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# Dig deeper into scheduling

###### Quick reference card

Duration is the length of working time between the start and finish of a task. Project bases the calculation of a task's duration on the amount of work and the amount of resource units assigned to it. The working time for a task is defined by the project calendar, resource calendar, task calendar, or any custom calendars you set for a project.

Work is the amount of effort, measured in time units (like hours or days), that a resource needs to complete the task. The total work for a task is the sum of all those time units, no matter how many resources are assigned to the task.

Resource Units indicate how much of a resource's available time, according to the resource calendar, is being used to work on a particular task. Resources are the people, equipment, or other materials that are applied to completing a task. In a project schedule, resource effort is expressed as assignment units or sometimes just as units.

Before you assign a resource to a project task, the task has duration but has no work associated with it. Why not? Because work represents the amount of effort a resource or resources will spend to complete the task.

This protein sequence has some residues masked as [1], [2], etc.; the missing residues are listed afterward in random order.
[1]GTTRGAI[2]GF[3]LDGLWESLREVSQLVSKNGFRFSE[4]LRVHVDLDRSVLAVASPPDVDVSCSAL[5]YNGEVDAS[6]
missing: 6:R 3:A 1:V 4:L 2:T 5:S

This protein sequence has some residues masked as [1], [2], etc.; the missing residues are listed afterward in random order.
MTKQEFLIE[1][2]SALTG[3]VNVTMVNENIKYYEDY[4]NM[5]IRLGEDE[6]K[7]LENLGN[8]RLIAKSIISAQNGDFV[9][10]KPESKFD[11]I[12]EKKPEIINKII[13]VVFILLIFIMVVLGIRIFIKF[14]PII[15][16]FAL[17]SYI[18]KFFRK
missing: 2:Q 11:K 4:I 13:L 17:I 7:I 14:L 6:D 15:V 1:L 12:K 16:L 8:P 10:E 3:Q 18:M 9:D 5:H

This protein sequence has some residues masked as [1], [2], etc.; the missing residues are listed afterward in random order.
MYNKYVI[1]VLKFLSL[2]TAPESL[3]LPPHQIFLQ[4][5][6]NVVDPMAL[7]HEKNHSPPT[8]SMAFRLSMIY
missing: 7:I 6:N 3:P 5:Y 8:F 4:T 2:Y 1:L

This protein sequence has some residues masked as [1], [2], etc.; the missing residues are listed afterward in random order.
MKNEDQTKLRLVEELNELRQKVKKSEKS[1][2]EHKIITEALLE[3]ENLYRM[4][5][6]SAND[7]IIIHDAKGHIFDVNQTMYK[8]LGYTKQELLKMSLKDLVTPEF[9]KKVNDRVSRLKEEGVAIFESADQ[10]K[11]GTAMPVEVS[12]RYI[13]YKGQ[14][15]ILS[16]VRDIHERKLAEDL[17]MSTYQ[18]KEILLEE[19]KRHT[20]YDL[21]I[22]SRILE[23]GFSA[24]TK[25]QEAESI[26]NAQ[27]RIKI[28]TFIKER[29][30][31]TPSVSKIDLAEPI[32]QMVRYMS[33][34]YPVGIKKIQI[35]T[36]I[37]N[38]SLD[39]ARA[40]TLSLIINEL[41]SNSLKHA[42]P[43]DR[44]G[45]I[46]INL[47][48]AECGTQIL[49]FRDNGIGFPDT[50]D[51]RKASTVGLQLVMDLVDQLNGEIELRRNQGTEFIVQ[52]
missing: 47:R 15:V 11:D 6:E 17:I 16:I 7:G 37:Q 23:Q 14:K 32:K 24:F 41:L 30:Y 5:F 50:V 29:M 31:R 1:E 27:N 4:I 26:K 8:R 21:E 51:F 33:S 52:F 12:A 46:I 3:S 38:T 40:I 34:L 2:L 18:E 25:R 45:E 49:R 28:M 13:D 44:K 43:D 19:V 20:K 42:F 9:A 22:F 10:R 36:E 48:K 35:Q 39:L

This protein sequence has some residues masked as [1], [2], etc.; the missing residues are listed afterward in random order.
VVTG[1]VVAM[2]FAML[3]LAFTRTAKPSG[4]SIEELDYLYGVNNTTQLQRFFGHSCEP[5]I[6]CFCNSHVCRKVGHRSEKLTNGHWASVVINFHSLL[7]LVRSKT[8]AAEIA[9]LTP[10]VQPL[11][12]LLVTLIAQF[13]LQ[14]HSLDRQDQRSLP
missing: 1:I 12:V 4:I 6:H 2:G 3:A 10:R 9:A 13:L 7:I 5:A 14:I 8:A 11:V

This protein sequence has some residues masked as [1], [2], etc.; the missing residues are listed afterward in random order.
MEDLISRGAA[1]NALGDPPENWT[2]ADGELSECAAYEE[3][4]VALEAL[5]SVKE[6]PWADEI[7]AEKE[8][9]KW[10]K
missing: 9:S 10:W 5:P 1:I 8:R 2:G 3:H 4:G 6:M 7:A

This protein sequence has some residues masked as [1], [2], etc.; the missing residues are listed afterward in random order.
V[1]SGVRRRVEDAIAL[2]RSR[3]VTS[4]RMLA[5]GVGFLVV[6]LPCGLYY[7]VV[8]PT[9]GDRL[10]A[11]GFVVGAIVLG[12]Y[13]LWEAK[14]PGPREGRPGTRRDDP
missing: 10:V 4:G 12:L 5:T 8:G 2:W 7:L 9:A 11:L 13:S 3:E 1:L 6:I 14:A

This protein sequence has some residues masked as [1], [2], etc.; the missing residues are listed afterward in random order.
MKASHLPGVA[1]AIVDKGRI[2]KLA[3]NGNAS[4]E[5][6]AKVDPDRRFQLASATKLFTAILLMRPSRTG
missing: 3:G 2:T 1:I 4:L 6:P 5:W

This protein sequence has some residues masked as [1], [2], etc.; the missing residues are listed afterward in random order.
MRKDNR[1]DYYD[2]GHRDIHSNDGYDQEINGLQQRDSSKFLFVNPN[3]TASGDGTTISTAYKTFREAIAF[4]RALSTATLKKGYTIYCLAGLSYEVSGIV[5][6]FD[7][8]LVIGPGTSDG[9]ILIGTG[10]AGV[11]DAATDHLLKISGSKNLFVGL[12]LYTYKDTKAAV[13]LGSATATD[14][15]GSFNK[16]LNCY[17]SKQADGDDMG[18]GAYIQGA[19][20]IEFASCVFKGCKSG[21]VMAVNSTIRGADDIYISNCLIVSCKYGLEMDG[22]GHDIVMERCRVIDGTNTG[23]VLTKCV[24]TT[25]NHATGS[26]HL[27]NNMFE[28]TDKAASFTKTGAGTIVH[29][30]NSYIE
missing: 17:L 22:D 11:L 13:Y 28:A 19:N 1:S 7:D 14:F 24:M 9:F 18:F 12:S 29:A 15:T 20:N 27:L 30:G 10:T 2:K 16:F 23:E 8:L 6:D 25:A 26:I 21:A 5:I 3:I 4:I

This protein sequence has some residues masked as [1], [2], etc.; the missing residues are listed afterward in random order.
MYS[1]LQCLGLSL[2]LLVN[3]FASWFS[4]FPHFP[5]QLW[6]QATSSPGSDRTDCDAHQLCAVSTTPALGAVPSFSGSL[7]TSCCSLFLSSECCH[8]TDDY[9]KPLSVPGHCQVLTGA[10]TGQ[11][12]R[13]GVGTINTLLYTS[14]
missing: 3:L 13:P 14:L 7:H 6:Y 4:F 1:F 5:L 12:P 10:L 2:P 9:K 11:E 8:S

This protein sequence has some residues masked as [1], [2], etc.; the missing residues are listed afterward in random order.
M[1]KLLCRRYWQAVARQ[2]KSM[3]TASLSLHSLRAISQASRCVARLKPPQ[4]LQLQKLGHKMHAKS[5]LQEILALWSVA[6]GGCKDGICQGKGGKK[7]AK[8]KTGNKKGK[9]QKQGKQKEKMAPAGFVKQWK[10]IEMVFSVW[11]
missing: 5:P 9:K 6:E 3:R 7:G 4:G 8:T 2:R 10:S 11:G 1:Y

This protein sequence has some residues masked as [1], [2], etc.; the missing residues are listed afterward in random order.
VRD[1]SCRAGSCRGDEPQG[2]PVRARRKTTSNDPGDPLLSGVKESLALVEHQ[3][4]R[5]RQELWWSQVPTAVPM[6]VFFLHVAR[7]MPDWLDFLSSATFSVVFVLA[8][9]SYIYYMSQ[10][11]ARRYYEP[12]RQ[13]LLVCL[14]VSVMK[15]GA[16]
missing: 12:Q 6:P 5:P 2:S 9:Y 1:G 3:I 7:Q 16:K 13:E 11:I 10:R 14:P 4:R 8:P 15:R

To get the most out of scheduling in Project, you need to understand and effectively use all three parts of the scheduling formula: Duration = Work ÷ Resource Units.

When you assign resources to a task, based upon the scheduling formula, Project calculates the task's effect on the schedule by using the values assigned to the Work, Duration, and Resource Units associated with the task.

• Note     For this lesson, we only refer to "people" resources, also called work resources, not material resources such as lumber, paint, concrete, or video tape.

These three elements of the scheduling formula also correspond to task types, a setting which you can apply to individual tasks, allowing you to adjust that task type's influence on the schedule.

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